Victor Almodovar excels as a first-generation college graduate
Like most people, Victor Almodovar wanted to accomplish the goal of earning his college degree. He was a Puerto Rican American with very little knowledge of the English language and needed to advance his education not only to improve his standing within the U.S. Navy, but also to benefit his future. In 2015, he earned a Bachelor of Science in Liberal Arts from Excelsior College, becoming the first person in his family to earn a college degree. He followed up that degree with a Master of Science in Management, which he earned in 2020.
As a child, Almodovar, now of Chesapeake, Virginia, grew up playing baseball in Puerto Rico and did not think higher education was in his future. As the second oldest of five brothers, he had other responsibilities and his mother couldn’t afford the expense. In 1989, at 17 years old, he decided to join the Navy as a way to improve his career prospects. He started as an ABE, an Aviation Boatswain’s Mate, preparing catapult and arresting gear systems for planes before take-off and after landing, and only intended to stay for four years. Instead, he took the Aviation Ordnance Advancement Test, a test required for sailors to be promoted in rank, and he has been doing that for 29 of his 31 years of active-duty service.
Joining the Navy allowed Almodovar to learn English because he became fully immersed in the language. “During the 10 weeks at NRTC Orlando (boot camp), it took me a few moments of high stress and being afraid of failing to push myself harder to listen and speak, allowing me to understand the information given more clearly,” he says. Over time, Almodovar began to pick up English more easily and that led him to decide to pursue a degree.
In 1998, Almodovar went back to school to complete some English, math, and social studies requirements in preparation to his further education. Around 2008, he decided to continue working on his education, but it wasn’t until 2013 when he met his now-wife that he began seriously pursuing his education, with her encouragement. He started taking courses with Central Texas College, a partner college of Excelsior, to complete written English requirements, and finally, in 2013, he discovered that the Navy also partnered with Excelsior and the College had the programs he wanted to pursue for his bachelor’s and master’s degrees. “They said Excelsior was the best for management degrees and that I would like that,” he recalls, adding that his academic advisor helped him choose the courses that would best align with his military responsibilities.
Multiple deployments and time away from home and family, without easy means of communication like cell phones and computers, made pursuing his education hard at first. Throughout it all, as he completed first his bachelor’s and then his master’s degree, Almodovar’s wife and mother encouraged and supported him. “With [my wife’s] influence and my mother’s always loving recommendations, I pushed through one class at a time, completing not just a degree but a master’s with honors,” he says, adding that he is also a member of Sigma Beta Delta International Honor Society for business, management, and administration. Now, Almodovar has used much of what he has learned from his degrees in his position as master chief, in charge of training management and support.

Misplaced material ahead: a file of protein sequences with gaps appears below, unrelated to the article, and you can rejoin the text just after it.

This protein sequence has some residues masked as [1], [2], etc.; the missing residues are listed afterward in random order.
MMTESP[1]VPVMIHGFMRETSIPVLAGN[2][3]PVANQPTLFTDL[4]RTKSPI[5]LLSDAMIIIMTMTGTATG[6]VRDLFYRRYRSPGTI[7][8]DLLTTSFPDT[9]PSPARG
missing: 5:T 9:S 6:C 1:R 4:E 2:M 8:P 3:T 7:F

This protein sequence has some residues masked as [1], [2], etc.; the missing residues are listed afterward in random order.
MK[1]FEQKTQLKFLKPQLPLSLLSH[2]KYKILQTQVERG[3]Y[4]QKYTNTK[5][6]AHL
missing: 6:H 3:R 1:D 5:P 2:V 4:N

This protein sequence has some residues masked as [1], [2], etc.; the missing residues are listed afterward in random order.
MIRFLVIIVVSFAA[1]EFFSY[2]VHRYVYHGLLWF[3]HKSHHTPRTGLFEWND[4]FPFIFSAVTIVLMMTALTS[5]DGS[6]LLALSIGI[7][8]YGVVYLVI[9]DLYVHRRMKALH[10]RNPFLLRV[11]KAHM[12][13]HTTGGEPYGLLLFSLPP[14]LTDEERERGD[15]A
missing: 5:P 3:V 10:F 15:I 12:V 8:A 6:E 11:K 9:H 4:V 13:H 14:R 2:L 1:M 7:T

At the Training Support Center Hampton Roads Student Management facility in Norfolk, Virginia, Almodovar oversees a staff that takes care of the administrative aspects of military students’ records. The facility welcomes national and international students from places such as Africa, Italy, South America, Bahrain, and Saudi Arabia. “We deal with close to 5,000 students a quarter,” he says. He notes that during the coronavirus pandemic, it has been difficult to manage things because when students arrive, they need to be quarantined for 14 days before their classes start. Through his master’s degree, he has gained knowledge that is necessary for him to do his job properly; he says he has especially benefited from Excelsior’s global business and the management capstone courses.
Almodovar says it’s a great feeling to know he is the first in his family to become a college graduate. Sadly, his father passed away just five days after he earned his master’s degree, but Almodovar says it means a lot to know he was proud of his accomplishments. He says the reason he can say he is a graduate is because of his family. “My mother’s teachings as me and my siblings grew up and her drive to ensure we always gave our best at whatever we did, and my wife’s encouragement, are the primary reasons I became a first-generation college graduate,” he says.
After Almodovar retires from the Navy in 2021, he plans to take some time off to spend with his family, and then he might use his management background to open his own business. Just as he has learned to persevere thanks to his mother’s teachings and encouragement, he hopes to instill the same lessons in his children. “Because they have witnessed how hard their mom and I had to work to get to where we are today… [it] gives them the drive to aim for further education for a better future,” he says, and adds, “There’s only one person that can stop you, and that is yourself.”